State officials said signs of severe and widespread coral bleaching event, as earlier predicted, are already apparent along reefs off of Maui due to higher than average ocean temperatures.
In August, National Oceanic and Atmospheric Administration officials and scientists had warned of a severe coral bleaching event this month, one that could possibly be worse than the last one in 2015.
Coral bleaching is a change from normal coloration of browns, yellows and greens to a nearly white color. It occurs when corals are exposed to environmental stressors, such as temperature increases, runoff or pollution. When stressed, corals expel a symbiotic algae from within their tissues, causing them to turn white.
During a rapid assessment of coral health last week, a team from the state Division of Aquatic Resources found evidence of coral bleaching at Molokini and along the south shore, from Makena to Maalaea.
“Molokini is composed of high percentages of the coral species, Montipora capitata, and we found roughly 50% of this coral already bleached or paling heavily,” said Russell Sparks, a DAR aquatic biologist, in a news release.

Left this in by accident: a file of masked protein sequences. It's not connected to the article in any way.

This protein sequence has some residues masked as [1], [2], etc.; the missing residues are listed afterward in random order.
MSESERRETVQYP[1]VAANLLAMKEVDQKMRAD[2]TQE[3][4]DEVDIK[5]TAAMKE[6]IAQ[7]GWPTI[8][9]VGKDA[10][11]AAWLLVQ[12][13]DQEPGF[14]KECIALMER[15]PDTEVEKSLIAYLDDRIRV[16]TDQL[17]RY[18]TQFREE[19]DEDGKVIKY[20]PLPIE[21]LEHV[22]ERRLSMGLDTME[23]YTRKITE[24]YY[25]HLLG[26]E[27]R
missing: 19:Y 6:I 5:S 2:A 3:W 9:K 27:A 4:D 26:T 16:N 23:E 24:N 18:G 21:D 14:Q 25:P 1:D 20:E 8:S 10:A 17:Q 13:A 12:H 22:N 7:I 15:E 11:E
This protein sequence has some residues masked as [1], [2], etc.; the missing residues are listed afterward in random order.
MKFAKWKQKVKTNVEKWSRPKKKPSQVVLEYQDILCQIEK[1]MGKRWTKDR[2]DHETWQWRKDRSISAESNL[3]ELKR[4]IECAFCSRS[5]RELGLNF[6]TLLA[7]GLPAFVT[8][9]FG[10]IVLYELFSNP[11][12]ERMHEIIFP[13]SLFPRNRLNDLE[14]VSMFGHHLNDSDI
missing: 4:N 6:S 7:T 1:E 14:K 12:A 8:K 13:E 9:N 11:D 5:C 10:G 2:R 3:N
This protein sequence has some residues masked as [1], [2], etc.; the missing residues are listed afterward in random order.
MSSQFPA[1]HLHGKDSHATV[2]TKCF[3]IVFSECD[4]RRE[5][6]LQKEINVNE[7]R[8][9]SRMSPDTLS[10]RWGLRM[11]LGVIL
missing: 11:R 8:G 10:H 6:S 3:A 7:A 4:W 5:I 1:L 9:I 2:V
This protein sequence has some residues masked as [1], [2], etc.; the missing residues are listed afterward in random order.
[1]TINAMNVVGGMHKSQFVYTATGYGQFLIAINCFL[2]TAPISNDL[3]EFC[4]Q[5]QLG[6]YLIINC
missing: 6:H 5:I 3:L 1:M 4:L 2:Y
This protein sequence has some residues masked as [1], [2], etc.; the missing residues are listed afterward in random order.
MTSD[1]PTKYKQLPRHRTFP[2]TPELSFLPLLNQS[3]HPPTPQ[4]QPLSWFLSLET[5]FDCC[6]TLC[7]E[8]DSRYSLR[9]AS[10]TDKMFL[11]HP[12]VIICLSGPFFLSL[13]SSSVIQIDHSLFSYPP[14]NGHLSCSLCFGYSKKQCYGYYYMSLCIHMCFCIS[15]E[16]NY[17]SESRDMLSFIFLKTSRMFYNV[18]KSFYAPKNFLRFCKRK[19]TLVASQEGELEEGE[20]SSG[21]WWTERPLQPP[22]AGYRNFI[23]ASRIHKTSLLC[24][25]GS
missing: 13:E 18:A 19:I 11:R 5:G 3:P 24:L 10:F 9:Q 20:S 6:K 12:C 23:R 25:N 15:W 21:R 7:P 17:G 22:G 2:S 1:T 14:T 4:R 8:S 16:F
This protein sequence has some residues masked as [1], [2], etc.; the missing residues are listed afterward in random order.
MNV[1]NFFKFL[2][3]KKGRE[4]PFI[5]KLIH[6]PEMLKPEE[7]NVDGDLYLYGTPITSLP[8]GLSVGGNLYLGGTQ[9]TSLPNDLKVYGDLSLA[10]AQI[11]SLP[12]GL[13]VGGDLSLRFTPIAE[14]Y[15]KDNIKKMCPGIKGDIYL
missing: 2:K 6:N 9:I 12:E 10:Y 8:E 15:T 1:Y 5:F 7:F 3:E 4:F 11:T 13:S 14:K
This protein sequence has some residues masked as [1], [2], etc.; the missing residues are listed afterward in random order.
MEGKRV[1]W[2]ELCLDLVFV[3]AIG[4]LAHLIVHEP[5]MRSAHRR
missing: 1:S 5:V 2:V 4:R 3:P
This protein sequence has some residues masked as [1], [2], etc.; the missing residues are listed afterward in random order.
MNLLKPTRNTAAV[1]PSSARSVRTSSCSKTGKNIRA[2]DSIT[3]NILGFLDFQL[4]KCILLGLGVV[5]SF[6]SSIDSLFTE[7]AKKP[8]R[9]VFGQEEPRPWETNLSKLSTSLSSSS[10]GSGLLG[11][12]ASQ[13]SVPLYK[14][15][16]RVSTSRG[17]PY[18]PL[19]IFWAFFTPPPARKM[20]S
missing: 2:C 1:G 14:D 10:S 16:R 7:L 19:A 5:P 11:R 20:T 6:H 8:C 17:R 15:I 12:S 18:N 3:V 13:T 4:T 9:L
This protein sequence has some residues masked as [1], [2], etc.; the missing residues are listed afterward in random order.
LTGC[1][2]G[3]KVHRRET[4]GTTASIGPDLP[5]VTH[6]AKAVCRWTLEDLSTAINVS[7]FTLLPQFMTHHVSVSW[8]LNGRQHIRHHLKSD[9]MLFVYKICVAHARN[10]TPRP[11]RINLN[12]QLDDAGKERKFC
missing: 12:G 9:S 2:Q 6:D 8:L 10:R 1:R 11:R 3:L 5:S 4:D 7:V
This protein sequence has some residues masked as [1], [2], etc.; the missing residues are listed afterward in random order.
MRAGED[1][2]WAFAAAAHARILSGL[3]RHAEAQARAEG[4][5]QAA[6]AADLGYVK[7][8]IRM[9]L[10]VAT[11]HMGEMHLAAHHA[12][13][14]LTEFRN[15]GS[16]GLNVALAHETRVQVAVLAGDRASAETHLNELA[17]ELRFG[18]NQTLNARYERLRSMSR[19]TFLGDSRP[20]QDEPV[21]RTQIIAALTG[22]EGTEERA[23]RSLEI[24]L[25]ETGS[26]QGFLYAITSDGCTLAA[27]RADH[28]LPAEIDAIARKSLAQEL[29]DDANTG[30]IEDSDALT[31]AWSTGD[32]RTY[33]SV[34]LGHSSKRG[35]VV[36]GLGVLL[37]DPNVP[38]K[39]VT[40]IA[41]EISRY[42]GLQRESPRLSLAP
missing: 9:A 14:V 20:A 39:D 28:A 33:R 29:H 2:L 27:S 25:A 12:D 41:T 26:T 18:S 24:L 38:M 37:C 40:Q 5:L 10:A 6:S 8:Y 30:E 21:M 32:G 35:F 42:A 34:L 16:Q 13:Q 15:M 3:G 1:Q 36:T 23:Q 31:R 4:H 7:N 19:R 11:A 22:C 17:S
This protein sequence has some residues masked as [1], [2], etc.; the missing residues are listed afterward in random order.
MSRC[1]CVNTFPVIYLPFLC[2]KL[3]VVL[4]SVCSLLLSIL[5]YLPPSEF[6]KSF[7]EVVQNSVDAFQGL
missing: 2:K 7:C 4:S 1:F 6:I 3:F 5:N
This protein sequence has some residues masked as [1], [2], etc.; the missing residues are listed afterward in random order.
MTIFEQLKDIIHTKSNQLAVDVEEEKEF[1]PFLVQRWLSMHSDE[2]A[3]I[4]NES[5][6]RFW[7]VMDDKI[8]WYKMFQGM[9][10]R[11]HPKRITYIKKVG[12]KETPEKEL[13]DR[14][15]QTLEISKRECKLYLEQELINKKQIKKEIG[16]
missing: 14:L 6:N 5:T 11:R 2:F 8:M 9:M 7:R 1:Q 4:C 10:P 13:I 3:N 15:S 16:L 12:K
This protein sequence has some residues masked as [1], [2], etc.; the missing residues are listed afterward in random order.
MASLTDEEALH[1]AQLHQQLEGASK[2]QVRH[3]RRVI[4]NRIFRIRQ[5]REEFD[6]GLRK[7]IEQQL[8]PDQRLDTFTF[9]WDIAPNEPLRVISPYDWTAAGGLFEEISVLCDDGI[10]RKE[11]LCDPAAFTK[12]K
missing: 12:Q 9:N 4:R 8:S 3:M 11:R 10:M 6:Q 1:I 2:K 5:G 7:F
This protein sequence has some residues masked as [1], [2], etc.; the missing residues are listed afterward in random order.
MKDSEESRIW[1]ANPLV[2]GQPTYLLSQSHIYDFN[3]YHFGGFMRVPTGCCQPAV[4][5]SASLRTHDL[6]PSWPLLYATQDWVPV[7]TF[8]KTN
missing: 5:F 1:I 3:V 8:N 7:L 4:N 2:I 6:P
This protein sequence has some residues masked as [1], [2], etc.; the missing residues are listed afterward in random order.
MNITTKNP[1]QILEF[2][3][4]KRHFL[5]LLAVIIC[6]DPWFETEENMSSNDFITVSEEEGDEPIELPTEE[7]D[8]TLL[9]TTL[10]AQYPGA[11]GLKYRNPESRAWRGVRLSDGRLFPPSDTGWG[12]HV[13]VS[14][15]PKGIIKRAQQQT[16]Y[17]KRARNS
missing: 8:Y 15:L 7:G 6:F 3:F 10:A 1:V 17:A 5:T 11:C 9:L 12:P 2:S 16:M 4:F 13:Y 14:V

In waters off Makena, Wailea, and Kihei, the team found that the percentage of corals showing bleaching were currently at less than 10%. At Olowalu, scientists detected numerous Porities corals that were bleached and overgrown with turf algae during routine monitoring in August.
Sparks said that reefs in dirty water , such as the ones closer to shore at Kalama Park and other areas in North Kihei, are doing better than in similar areas with cleaner water. Ironically, this may be due to the shading effect of dirty water, which possibly reduces some of the stress from direct sunlight.
Ocean temperatures, meanwhile, remain well above average across much of the state, according to Jamison Gove, a NOAA research oceanographer.
“Areas along West Hawaii and Maui Nui are especially warm, as much as 3 to 3.5 degrees Fahrenheit above typical summertime temperatures,” said Gove in a news release. “Warm ocean temperatures are expected to persist in the coming weeks, likely worsening the coral bleaching that has recently been observed across the islands.”
The Arizona State University Center for Global Discovery and Conservation Science (ASU-GDCS) has partnered with NOAA and DAR on coral reef science, conservation and management in Hawaii, and is offering advanced aircraft and satellite monitoring of reefs throughout the main Hawaiian isles.
The public can help by taking six, simple steps to reduce additional stress on corals during the current bleaching event, as outlined in a new coral bleaching alert card. The public is also encouraged to report coral bleaching at a new website, hawaiicoral.org, to help researchers map out the events in real time.